‘I don’t want my children to be the first responders’
LIVING next to a notorious black spot on Coramba Road, one of Tamara Haldon's biggest fears is that her young children, as "first responders" will see something they can't unsee.
Following yet another crash at Karangi last week, a few hundred metres past Coffs Harbour Lawn Cemetery, Ms Haldon is urging Local and State Governments to do something about the notorious stretch of road before someone is killed.
There have been at least six single-vehicle crashes at the site since September 2019, with cars most often losing control and ending up in the ditch in front of Ms Haldon's property, metres from where local children wait for the school bus.
"I don't want my children to be the first responders," she said.
"We are usually home when we hear them and we run down to help, but when people don't appear from their vehicle instantly - like the other day - I say 'hang on - you guys wait there'.
"I don't want them to see something they can't unsee."
When the family bought the property last December, they were greeted by the sight of a smashed car with police tape around it and a year on with no sign of change, she has decided to speak up.
Ms Haldon believed changing the speed limit could remedy the situation, especially with the 50km/h zone ending just before an overtaking lane appears.
"When you have an overtaking lane and an 80 km/h sign people think 'you beauty i'll hook through there."
"We see a lot of near misses here with the overtaking."
Ms Haldon also suggested removing the overtaking lane and creating a bus stop so the school bus had a safe place to pull over on such a busy stretch of road.
It is not the first time the issue has been raised, with fellow Karangi resident Allison Lipman warning last year that it was only a matter of time before someone was killed.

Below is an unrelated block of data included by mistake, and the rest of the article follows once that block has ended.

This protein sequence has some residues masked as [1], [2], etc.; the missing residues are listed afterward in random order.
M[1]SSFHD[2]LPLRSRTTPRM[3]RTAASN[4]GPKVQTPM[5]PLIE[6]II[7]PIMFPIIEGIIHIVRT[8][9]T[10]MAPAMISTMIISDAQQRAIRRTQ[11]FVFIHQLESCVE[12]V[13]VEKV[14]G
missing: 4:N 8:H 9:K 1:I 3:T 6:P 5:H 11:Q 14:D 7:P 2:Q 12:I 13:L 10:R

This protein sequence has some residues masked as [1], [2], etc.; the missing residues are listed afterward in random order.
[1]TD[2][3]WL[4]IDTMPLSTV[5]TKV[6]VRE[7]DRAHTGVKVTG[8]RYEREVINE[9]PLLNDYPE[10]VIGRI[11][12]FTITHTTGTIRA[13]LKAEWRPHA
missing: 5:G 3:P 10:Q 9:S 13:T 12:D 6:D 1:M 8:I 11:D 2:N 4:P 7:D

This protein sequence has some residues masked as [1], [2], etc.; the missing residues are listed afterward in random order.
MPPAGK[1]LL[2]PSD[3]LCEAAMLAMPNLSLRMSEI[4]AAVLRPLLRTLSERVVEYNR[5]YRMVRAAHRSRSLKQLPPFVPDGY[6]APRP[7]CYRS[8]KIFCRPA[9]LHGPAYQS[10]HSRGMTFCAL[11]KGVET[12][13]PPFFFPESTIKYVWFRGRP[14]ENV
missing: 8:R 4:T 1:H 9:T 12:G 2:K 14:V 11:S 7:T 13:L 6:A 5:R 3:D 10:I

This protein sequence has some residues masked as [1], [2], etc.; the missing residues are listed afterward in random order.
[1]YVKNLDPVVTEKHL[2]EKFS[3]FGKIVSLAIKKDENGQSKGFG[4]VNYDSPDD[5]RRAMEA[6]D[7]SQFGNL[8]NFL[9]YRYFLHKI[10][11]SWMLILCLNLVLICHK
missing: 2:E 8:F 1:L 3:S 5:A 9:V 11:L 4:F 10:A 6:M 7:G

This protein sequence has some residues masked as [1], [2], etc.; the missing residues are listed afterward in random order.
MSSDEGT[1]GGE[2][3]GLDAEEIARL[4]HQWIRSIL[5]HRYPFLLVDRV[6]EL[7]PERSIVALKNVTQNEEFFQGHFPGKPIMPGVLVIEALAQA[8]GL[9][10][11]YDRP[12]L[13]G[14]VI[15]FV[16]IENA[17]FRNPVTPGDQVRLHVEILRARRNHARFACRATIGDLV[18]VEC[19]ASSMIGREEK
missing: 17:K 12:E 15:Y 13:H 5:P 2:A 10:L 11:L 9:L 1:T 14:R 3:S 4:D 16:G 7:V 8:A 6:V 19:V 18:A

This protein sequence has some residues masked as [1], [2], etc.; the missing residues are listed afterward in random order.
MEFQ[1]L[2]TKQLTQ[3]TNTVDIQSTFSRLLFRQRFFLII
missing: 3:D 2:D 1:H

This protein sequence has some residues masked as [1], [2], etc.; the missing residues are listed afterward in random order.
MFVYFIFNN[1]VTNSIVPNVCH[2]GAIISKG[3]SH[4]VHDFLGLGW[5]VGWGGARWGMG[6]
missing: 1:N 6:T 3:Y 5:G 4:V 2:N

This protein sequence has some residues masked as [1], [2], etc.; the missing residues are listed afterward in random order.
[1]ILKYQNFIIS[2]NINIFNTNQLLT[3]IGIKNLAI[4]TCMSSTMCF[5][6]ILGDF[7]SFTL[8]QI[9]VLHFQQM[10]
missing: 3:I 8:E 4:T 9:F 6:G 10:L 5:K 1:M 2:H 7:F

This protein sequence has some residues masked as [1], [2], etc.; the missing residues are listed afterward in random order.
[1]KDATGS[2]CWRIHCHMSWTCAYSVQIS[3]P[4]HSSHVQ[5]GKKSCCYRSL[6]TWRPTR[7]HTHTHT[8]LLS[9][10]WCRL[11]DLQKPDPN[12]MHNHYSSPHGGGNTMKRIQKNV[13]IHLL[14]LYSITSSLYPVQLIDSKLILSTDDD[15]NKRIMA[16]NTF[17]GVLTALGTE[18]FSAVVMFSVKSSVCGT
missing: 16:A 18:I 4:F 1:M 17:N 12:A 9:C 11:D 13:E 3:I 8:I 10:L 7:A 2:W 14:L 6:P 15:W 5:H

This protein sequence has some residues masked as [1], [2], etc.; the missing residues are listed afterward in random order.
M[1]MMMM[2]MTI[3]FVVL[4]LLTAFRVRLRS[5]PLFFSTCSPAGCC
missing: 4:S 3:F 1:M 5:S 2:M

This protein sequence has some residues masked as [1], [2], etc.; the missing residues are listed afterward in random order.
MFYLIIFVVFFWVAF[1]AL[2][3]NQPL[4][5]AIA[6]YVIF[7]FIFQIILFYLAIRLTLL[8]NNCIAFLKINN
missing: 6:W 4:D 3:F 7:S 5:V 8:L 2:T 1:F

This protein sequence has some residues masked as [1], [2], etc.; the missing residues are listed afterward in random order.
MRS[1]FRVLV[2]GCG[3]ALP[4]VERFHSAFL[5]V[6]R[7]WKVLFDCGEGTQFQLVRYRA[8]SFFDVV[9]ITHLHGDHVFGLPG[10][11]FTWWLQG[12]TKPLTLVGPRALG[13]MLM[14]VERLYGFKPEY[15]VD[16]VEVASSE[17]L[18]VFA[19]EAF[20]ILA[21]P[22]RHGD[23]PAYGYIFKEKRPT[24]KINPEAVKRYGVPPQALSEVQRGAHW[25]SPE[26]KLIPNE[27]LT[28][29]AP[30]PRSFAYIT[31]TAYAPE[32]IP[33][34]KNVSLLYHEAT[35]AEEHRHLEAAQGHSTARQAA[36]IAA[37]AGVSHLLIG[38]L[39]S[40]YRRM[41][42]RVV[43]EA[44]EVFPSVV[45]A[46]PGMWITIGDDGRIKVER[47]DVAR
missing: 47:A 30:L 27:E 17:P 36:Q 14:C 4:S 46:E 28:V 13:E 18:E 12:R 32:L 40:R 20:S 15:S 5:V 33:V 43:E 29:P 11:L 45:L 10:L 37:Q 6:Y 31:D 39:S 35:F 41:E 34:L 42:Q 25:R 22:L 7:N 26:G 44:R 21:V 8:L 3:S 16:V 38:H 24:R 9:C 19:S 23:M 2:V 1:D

The family have captured footage of three crashes and its release last week led to debate about why there were so many incidents in the one spot.
Most people believed it was a case of people not driving to the conditions.
Acting Coffs/Clarence Police superintendent Brendan Gorman said crashes such as those at Karangi were "100 per cent" the result of poor decision making on the part of drivers.
Mr Gorman said it was precisely the reason he was taking the time to reiterate, yet again, how important it was to follow the road rules and drive to the conditions.
"If you are driving too fast for the corner, you are going to lose control and if you are driving too fast for the conditions, you are going to lose control and somebody is going to get killed or hurt," he said.
"At the end of the day every crash is the decision of somebody to do the wrong thing."
Coffs Harbour MP Gurmesh Singh said he had been in contact with Coffs Harbour City Council who were applying for funding under the NSW Safer Roads Program.
Coffs Harbour City Council confirmed there would be works carried out on the site shortly, and they had put in an application for funding under the National Black Spot Scheme.